Robert Haldane gives us his understanding of the difference between a righteous person and a good person. To Haldane, this distinction by Paul brings into view a fact that heightens and illustrates the love of God for sinners. In Haldane’s mind, a righteous person is distinguished from a good person because of their character. He says: A righteous person is approved — a good person is loved. In such cases, someone may give up their life for what we call “an upstanding person,” while there may be more who would be willing to die for a “loving, caring person.” Also, by saying “rarely, ” the Apostle leaves open the door that someone might give their life to save a good, law-abiding individual. On the other hand, Paul says it is more likely that a greater number of individuals might take the risk of saving a good person. Says Haldane: “This intimates that to die is a thing to which men are of all things most adverse. It is the greatest test of love.11 ‘Hereby we perceive the love of God, because He laid His life down for us.12”13
Albert Barnes also talks about a righteous man versus a good man: “A righteous man; a man distinguished simply for integrity of conduct; one who has no remarkable claims for amiableness of character, for benevolence, or for personal friendship. Much as we may admire such a man, and applaud him, yet he has not the characteristics which would appeal to our hearts to induce us to lay down our lives for him. Accordingly, it is not known that any instance has occurred where for such a man one would be willing to die… A good man, that is, not merely a man who is coldly just; but a man whose characteristic is that of kindness, amiableness, tenderness. It is evident that the case of such a man would be much more likely to appeal to our feelings, than that of one who is merely a man of integrity. Such a man is susceptible of tender friendship; and probably the Apostle intended to refer to such a case – a case where we would be willing to expose life for a kind, tender, faithful friend.”14
Barnes also makes reference to the Greek philosopher Pythagoras and a famous story he told about two Sicilians named Damon and Pythias. We find this story in the work of Roman philosopher Porphyry. The story goes like this: “It is said that [Italian dictator] Dionysius15 at one time wanted to test the mutual fidelity [of Damon and Pythias] under imprisonment. He contrived this plan. Phintias was arrested, and taken before the tyrant, and charged with plotting against him, convicted, and condemned to death. Phintias, accepting the situation, asked to be given the rest of the day to arrange his own affairs, and those of Damon, his friend and associate, who now would have to assume the management. He therefore asked for a temporary release, leaving [his friend] Damon behind as bond for his appearance. Tyrant Dionysius granted the request, so they sent for Damon, who agreed to remain until Phintias could return.”16 In Barnes’ mind: “This case stands almost alone. Our Savior says that it is the highest expression of love among people. ‘Greater love hath no man than this, that a man lay down his life for his friends.”17 The friendship of David and Jonathan seems also to have been of this character, that one would have been willing to lay down his life for the other.’”18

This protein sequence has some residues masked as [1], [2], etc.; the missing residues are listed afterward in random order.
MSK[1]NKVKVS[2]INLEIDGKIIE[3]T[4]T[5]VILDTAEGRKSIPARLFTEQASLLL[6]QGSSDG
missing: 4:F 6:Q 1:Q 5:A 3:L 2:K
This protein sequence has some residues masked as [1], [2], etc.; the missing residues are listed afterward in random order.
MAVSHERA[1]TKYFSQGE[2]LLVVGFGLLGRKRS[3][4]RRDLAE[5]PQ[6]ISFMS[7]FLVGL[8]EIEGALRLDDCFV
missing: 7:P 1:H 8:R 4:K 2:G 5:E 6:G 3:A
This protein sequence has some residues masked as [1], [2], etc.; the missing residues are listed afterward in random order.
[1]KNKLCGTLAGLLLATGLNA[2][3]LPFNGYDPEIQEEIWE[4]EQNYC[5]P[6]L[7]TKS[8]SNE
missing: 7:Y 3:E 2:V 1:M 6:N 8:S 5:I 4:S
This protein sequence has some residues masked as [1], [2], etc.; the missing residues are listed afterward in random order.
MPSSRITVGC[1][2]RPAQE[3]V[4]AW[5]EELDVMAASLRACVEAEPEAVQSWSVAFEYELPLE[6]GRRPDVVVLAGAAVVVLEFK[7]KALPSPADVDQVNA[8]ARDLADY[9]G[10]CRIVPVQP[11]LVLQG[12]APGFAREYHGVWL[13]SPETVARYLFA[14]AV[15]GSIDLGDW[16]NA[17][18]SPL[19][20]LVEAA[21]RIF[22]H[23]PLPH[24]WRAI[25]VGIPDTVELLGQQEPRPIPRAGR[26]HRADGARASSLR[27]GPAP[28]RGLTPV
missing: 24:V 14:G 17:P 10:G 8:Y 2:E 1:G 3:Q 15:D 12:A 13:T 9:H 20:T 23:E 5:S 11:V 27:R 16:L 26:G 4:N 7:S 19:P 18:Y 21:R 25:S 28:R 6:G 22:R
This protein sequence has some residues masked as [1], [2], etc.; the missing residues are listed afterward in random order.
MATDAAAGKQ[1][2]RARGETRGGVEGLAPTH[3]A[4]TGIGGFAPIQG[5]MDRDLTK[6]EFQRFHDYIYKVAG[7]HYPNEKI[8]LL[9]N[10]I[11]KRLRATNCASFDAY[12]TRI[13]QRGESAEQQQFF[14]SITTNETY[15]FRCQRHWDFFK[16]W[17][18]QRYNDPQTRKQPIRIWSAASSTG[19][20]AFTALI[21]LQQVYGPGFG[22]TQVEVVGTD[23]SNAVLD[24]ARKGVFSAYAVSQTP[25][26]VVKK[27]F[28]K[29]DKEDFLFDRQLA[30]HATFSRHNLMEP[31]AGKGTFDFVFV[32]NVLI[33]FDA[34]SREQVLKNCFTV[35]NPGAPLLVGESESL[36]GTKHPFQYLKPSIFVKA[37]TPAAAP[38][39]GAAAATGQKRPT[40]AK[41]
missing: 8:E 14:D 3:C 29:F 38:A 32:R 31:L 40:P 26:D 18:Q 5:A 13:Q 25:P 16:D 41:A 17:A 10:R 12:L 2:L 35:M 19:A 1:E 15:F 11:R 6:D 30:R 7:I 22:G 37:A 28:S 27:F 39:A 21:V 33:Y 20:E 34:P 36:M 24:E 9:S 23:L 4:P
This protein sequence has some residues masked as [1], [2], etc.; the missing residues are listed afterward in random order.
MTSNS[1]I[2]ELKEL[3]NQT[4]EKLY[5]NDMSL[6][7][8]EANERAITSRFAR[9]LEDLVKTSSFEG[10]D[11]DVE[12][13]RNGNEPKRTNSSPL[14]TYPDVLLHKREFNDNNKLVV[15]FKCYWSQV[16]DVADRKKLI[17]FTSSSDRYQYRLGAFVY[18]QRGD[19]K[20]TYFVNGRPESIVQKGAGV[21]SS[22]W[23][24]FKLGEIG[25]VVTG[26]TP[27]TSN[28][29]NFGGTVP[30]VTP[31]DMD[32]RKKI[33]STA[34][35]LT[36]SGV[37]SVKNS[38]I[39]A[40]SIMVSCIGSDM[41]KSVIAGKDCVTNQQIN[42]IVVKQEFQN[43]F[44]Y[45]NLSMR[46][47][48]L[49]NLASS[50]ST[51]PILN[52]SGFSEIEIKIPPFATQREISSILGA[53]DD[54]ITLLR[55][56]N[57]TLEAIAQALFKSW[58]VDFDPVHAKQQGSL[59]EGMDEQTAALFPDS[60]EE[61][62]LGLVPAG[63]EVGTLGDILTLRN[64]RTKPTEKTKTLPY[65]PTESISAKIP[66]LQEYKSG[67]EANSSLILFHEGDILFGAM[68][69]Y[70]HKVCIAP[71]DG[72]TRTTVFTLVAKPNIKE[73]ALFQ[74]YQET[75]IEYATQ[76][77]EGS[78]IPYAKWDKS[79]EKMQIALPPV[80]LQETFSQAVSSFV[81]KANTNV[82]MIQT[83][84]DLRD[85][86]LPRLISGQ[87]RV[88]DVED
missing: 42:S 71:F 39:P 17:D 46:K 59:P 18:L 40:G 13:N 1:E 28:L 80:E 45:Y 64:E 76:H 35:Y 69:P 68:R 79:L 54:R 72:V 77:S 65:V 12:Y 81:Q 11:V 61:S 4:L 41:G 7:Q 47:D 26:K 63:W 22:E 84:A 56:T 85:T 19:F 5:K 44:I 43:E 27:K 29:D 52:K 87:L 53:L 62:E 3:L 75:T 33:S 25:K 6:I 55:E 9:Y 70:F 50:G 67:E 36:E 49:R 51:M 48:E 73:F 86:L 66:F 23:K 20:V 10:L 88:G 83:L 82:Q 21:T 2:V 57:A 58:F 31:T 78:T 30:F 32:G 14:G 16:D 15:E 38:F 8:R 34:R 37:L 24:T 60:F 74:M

Here is a definition of righteous people and good people that really struck me: “The contrast here, then, is between the legally just and the humanly good, between the irreproachable and the noble, between righteousness or negative goodness and positive goodness. To the first we may pay respect – to the second we are irresistibly drawn, and we cannot help it. The first we may admire, the second we love. Righteousness is a hard face, without a warm soul to soften and light it up. The righteous, like a starry sky on a December night, clear but chill; the good like June weather. There is in righteousness, perhaps, the seed-bed and promise of goodness, but we want more; we want to see the fruit in positive good-doing and warm, human well-being. One of the great things that Jesus did was deepened the concept of goodness and illustrated it in its highest and warmest form. It is one of the main things that His Church must learn to do.”19
1 John 15:13
2 Jewish writers often used “Heaven” as a substitute word for “God” out of fear they might use God’s name in vain.
3 Babylonian Talmud: Seder Nashim, Masekhet Kiddushin, folio 40a
4 Ethics of the Fathers (Pirkei Avot), Ch. 5:10
5 Rabbi David Kimchi: First Psalms Book Commentary, 4:4
6 Babylonian Talmud: Seder Mo’ed, Masekhet Mo’ed Katan, folio 18a; Seder Tohoroth, Masekhet Niddah, folio 17a
7 Ambrosiaster: On Paul’s Epistles, loc. cit.
8 John Calvin: On Romans, loc. cit.
9 John Bengel: On Romans, op. cit., loc. cit., pp. 256-258
10 Adam Clarke: On Romans, loc. cit.
11 John 15:13
12 1 John 3:16
13 Robert Haldane: On Romans, op. cit., loc. cit., pp. 192-193
14 Albert Barnes: On Romans, op. cit., loc. cit.
15 Dionysius I of Syracuse (now Sicily), was known as the tyrant of Syracuse
16 The Life of Pythagoras: Trans. By Kenneth Sylvan Guthrie, 1920
17 John 15:13
18 Barnes: ibid.
19 Expositor’s Dictionary of Texts: by William Robertson Nicoli, loc. cit.